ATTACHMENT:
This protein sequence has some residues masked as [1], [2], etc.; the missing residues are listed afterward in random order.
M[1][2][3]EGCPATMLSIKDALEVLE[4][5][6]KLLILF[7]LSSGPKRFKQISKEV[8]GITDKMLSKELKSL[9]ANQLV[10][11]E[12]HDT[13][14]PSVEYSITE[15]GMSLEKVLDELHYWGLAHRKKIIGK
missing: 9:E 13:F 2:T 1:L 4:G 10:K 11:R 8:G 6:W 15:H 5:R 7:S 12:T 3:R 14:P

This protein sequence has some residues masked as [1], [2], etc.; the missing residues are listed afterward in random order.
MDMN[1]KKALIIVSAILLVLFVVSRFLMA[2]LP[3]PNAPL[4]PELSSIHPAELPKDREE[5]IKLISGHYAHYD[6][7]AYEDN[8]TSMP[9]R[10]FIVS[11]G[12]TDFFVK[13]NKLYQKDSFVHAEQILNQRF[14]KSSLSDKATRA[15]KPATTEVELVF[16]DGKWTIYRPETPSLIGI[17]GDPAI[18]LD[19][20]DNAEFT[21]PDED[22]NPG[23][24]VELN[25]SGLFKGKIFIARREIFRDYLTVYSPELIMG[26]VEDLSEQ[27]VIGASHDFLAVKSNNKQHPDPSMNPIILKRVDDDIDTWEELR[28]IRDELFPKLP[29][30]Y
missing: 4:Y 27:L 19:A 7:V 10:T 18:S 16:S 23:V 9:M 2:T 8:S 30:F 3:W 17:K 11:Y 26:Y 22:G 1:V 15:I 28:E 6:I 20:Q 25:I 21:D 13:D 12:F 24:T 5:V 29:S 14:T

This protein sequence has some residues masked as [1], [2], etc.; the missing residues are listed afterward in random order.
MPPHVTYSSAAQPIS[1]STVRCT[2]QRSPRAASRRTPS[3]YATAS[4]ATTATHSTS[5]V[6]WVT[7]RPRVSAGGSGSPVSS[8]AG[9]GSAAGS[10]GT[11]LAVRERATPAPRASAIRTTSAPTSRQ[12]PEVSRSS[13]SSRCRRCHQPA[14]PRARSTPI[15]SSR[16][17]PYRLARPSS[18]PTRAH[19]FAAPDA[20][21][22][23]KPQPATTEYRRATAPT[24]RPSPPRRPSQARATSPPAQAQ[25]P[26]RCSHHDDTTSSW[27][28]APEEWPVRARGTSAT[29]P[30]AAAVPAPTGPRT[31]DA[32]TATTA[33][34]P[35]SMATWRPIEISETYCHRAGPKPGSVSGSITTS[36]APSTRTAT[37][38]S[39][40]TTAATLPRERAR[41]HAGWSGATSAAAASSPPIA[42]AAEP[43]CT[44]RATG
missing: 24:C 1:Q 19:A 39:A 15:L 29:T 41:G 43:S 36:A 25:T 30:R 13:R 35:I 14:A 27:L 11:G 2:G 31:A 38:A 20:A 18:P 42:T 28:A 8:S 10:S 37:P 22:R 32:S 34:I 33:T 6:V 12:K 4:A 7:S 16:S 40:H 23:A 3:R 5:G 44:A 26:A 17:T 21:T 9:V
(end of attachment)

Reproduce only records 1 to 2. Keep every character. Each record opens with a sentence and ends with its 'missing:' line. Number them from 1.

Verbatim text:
This protein sequence has some residues masked as [1], [2], etc.; the missing residues are listed afterward in random order.
M[1][2][3]EGCPATMLSIKDALEVLE[4][5][6]KLLILF[7]LSSGPKRFKQISKEV[8]GITDKMLSKELKSL[9]ANQLV[10][11]E[12]HDT[13][14]PSVEYSITE[15]GMSLEKVLDELHYWGLAHRKKIIGK
missing: 9:E 13:F 2:T 1:L 4:G 10:K 11:R 8:G 6:W 15:H 5:R 7:S 12:T 3:R 14:P

This protein sequence has some residues masked as [1], [2], etc.; the missing residues are listed afterward in random order.
MDMN[1]KKALIIVSAILLVLFVVSRFLMA[2]LP[3]PNAPL[4]PELSSIHPAELPKDREE[5]IKLISGHYAHYD[6][7]AYEDN[8]TSMP[9]R[10]FIVS[11]G[12]TDFFVK[13]NKLYQKDSFVHAEQILNQRF[14]KSSLSDKATRA[15]KPATTEVELVF[16]DGKWTIYRPETPSLIGI[17]GDPAI[18]LD[19][20]DNAEFT[21]PDED[22]NPG[23][24]VELN[25]SGLFKGKIFIARREIFRDYLTVYSPELIMG[26]VEDLSEQ[27]VIGASHDFLAVKSNNKQHPDPSMNPIILKRVDDDIDTWEELR[28]IRDELFPKLP[29][30]Y
missing: 4:Y 27:L 19:A 7:V 10:T 18:S 16:S 23:V 9:M 2:T 8:S 30:F 3:W 17:K 11:Y 26:Y 22:G 1:V 15:I 28:E 6:I 20:Q 25:I 21:D 13:D 12:F 24:T 5:V 29:S 14:T